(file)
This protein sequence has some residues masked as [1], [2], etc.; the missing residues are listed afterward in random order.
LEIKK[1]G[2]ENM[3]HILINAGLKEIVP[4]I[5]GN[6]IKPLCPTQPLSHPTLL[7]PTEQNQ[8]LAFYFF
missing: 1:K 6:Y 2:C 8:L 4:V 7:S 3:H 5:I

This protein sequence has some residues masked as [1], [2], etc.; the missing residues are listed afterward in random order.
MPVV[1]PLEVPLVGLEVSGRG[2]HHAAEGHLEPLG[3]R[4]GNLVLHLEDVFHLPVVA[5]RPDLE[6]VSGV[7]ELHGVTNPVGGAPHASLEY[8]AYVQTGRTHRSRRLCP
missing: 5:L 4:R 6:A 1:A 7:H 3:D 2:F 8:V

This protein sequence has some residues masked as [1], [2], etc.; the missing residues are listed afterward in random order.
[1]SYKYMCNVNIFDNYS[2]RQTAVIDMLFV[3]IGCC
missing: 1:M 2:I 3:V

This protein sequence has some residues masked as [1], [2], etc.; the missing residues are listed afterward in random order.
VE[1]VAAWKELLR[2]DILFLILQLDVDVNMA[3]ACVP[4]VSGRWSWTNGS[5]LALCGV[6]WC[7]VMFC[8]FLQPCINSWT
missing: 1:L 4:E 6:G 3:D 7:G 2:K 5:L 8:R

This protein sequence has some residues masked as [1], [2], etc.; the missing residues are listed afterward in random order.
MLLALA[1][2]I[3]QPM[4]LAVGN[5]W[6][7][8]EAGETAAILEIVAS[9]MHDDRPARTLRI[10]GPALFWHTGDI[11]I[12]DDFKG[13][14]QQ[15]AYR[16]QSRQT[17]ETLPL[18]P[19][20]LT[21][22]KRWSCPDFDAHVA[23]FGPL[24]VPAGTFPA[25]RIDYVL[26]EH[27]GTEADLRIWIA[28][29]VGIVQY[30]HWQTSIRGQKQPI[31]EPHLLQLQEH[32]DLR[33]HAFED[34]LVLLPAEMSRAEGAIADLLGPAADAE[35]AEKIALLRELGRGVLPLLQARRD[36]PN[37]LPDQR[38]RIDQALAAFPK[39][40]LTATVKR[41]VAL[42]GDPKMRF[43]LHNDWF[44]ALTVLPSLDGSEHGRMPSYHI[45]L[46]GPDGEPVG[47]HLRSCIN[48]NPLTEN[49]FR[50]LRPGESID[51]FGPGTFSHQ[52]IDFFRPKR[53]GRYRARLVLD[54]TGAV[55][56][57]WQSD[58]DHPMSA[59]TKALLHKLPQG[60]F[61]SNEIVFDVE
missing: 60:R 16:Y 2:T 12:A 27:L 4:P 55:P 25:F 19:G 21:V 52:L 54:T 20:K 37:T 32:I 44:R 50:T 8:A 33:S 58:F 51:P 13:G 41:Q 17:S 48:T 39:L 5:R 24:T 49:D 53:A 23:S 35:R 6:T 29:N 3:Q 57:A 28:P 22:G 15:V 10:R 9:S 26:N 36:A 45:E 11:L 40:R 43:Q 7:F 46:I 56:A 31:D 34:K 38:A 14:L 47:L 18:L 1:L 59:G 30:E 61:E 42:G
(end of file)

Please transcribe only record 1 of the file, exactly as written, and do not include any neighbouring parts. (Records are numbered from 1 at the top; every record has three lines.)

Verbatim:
This protein sequence has some residues masked as [1], [2], etc.; the missing residues are listed afterward in random order.
LEIKK[1]G[2]ENM[3]HILINAGLKEIVP[4]I[5]GN[6]IKPLCPTQPLSHPTLL[7]PTEQNQ[8]LAFYFF
missing: 1:K 6:Y 2:C 8:L 4:V 7:S 3:H 5:I